I’ve lost her already. It’s Saturday morning at the Darwin suburb of Parap and my sister’s somewhere in this maze. Amid market corridors, fruit and ice grind in blenders, mustard-coloured laksa is ladled into lunch boxes and ribbons of steam lift from giant woks.
“Have I seen you somewhere before?” A man selling bird of paradise flowers leans towards me. He looks like a Greek version of George Clooney. “As in, recently?” I ask, hoping he’s caught sight of my body double. “Very recently.” He sweeps his fringe from his eyes and points towards the Thai sweet stall.
“Just getting some car snacks,” my sister chirps guiltily when she sees me. She opens the arms of a cotton carry bag, revealing a knot of candied nuts, brown rice sushi and a twig of tiny bananas. “I’m like a kid in a candy store. “This feels just like Asia,” she beams.
Closer to Bali than it is to Broome, this northern capital is indeed exotic – from the tropical weather to the faces in its streets. The Asian food markets (and there are many) serve as a microcosm of the city’s diversity: 30 percent of Darwinians were born overseas, and at least a third of those have Greek heritage, while 11 per cent are Aboriginal. In all it is estimated that there are 60 nationalities represented in Darwin, a mix that brings depth, buzz and a slew of sensory experiences for visitors.
Parap is unbeatable for Saturday breakfast, brunch or lunch (Parap Place, Parap). This is Darwin’s longest-running food bazaar and, like Nightcliff Markets (Progress Drive, Nightcliff) 10 minutes north, they are open all year round.
At Parap, the Cambodian pancake stall is a savoury breakfast winner; as is the Lebanese food stall, the Cedar Tree, tucked inside the main square. We try the latter’s sambousik (savoury lamb puffs) and riz bi halib, (slow cooked rice pudding with rose water and orange blossom) before hitting the Stuart Highway to begin a road trip south.
After all, there’s a lot to see beyond Darwin’s city lights. The famous Kakadu National Park is less than four hours drive away – better left for more than a day trip – but just two hours beyond the city limits we can be at the foot of Litchfield National Park’s waterfalls … and just 45 minutes away is Berry Springs Nature Reserve, where it’s cool to duck dive through a chain of waterholes and surface underneath surprised black cockatoos.
Wildlife and waterholes
We head out of town on the Stuart Highway, turn left onto Arnhem Highway, and about 60km east of Darwin we hit BYO morning-tea stop Fogg Dam Conservation Reserve (Fogg Dam Road, Arnhem Highway). The wetlands are a remnant of early attempts to produce rice on the Adelaide River flood plains – a space that teems with birdlife such as jabirus, azure kingfishers and comb-crested jacanas.
While the east coast has its fascination with whale watching, a trip to the Top End isn’t complete without a close encounter with a croc and all along the Fogg Dam Road signs appear for ‘jumping crocodile’ cruises. Crocs up to six metres long literally leap from the river to snatch at meat dangled to tempt them.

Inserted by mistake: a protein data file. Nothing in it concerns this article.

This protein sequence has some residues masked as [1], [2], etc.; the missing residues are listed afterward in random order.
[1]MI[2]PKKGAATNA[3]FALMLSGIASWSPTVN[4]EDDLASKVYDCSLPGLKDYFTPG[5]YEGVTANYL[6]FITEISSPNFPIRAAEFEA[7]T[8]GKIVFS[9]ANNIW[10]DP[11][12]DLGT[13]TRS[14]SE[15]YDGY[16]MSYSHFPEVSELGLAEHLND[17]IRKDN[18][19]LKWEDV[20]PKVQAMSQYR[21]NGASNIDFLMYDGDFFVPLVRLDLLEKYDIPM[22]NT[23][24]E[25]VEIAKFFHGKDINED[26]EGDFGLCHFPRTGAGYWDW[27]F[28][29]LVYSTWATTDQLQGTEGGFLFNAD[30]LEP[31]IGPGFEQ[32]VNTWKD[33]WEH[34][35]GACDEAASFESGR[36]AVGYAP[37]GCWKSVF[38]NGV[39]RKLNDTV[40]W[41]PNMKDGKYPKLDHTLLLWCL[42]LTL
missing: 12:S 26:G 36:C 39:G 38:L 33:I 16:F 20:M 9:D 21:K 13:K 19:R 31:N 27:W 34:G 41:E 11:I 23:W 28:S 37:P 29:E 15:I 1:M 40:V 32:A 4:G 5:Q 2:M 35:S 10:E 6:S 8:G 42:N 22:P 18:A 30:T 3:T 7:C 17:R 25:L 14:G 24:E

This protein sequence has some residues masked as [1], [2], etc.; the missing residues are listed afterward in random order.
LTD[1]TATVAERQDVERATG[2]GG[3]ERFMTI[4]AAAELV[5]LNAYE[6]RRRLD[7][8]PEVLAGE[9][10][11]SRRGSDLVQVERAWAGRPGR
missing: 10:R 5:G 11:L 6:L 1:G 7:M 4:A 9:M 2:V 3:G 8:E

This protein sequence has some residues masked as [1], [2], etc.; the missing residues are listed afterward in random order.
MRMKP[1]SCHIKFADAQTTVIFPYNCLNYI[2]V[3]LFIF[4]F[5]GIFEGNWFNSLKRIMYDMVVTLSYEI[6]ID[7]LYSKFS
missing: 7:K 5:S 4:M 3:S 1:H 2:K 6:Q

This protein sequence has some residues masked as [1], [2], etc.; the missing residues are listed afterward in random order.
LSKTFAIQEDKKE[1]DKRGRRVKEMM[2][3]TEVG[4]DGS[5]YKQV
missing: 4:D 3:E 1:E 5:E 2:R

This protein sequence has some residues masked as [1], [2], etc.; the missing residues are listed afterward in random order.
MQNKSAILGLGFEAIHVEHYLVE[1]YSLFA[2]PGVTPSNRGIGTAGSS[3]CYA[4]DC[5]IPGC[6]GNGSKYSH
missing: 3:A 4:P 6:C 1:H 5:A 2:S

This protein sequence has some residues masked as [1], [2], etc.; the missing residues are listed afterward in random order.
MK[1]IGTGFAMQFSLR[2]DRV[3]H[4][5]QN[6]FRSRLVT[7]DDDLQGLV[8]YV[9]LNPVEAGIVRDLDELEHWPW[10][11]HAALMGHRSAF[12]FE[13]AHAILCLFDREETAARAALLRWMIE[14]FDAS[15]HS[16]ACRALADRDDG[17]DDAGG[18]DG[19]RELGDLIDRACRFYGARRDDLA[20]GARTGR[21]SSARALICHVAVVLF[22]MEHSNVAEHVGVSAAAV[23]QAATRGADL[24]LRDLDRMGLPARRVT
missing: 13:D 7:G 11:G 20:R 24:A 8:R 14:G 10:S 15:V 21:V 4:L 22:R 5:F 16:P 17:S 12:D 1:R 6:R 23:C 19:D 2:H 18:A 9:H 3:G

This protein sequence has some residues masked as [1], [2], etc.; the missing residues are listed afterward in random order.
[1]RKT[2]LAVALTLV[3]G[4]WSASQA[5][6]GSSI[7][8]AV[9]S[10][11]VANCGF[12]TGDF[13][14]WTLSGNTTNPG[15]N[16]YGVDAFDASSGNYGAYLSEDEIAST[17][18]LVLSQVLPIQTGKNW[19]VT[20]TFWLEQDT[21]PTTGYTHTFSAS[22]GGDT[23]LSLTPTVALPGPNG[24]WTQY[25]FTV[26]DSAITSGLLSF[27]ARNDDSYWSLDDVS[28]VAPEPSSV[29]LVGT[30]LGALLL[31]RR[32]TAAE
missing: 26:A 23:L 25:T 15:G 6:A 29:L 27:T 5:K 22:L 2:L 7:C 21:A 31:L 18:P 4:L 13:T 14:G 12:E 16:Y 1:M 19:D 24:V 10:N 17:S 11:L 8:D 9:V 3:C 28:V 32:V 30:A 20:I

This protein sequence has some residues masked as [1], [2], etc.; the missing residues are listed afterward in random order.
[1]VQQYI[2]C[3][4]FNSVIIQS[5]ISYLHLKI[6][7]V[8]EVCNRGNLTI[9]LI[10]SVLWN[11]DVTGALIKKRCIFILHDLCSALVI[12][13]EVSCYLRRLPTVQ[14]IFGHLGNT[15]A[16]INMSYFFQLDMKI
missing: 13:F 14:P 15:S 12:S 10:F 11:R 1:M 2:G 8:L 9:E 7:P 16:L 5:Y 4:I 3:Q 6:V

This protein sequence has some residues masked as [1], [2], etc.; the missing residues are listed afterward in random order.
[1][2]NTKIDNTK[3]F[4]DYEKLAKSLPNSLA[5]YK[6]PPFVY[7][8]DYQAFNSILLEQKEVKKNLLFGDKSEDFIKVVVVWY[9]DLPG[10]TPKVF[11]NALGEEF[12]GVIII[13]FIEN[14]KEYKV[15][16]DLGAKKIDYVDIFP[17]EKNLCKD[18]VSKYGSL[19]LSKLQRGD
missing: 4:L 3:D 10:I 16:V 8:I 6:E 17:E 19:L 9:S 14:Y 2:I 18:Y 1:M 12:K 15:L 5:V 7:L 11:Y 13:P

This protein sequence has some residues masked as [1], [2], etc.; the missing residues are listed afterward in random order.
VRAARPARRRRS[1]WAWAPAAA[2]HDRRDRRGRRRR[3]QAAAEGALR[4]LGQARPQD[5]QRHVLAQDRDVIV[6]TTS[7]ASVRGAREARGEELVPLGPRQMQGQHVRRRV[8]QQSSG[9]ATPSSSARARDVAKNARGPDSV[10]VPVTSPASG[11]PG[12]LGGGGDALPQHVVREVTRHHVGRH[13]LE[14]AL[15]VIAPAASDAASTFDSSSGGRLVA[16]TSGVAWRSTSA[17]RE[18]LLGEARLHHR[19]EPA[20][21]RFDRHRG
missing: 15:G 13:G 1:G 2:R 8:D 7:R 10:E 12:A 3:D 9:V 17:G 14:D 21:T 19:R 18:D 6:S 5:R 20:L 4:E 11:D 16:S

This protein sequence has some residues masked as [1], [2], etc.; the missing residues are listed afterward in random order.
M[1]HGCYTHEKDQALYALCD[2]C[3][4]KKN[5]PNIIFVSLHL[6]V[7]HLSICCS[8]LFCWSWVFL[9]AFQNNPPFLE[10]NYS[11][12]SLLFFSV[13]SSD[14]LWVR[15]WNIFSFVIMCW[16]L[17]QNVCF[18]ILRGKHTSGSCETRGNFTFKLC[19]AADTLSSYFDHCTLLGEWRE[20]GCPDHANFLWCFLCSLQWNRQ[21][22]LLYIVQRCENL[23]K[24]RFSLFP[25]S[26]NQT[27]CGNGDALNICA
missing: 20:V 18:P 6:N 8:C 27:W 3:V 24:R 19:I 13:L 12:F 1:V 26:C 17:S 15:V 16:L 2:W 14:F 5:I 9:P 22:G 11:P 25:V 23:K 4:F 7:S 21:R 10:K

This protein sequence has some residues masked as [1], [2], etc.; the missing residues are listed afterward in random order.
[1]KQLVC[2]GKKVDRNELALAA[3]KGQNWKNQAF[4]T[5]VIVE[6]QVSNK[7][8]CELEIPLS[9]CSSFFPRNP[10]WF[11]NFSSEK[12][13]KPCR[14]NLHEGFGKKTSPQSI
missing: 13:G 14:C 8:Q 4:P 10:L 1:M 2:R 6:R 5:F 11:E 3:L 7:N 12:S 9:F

Adelaide River Cruises (Adelaide River Bridge, Arnhem Highway) is a family-owned and operated business run by brothers Harry and Morgan Bowman for more than 20 years and now by Harry’s son Adam so there are plenty of stories – and histories of the local crocs – to share, all with a sense of humour. These quirky, intimate crocodile tours set out from a small rustic hut just beyond Fogg Dam.
On the way back to the city we have time to stop at Litchfield National Park (Litchfield Park Road, Litchfield Park) where waterholes can be reached easily by car. Crisp and crystal clear water makes Florence Falls (above left) a popular swimming hole, just 160 stairs down from the viewing platform. Wangi Falls is also popular while Curtain Falls is a more private swimming spot.
But, spoilt for choice, we keep going to Berry Springs Nature Park (Cox Peninsula Road, Berry Springs), about 50km from town. This trio of natural springs is Darwin’s version of a beach. The top pool features a mini waterfall, while the larger two pools allow us to stretch, float and daydream in waters fringed with mangroves.
There’s a saying among locals, I tell my sister: “If you don’t like sunsets, you won’t like Darwin.” But who doesn’t go weak at the knees at the sight of a sky radiant with every shade of pink as the sun goes down beyond the horizon?
At Doctors Gully, Bicentennial Park (the Esplanade, CBD) the land meets the sea, right in the CBD, and it’s one of the best places to view the natural artscapes that form as the sun goes down. But for even more stunning sunset spectacles, the WWII historical site at East Point Reserve (Alec Fong Lim Drive, East Point) is a good spot to take a twilight picnic or it’s possible to end the day as it began and grab a snack from the Nightcliff Markets in the city’s northern suburbs then head to the Nightcliff Pier (Casuarina Drive, Nightcliff), or Mindil Sunset Markets (Maria Liveris Drive, The Gardens) rarely disappoint with a natural light show over the water at the end of the day.
But our day out isn’t over yet … an easy amble up the road leads to Rapid Creek’s open-air watering hole, the Beachfront Hotel (342 Casuarina Drive, Rapid Creek), or there are harbour-edge sports clubs closer to the city for traditional heat relief NT-style. We find our final resting place at Darwin Ski Club (20 Conacher Street, Fannie Bay) where we grab a couple of chairs under giant milkwood trees and let reggae beats and frosty beers cool the tail end of our Top End day.
PLAN YOUR TRAVEL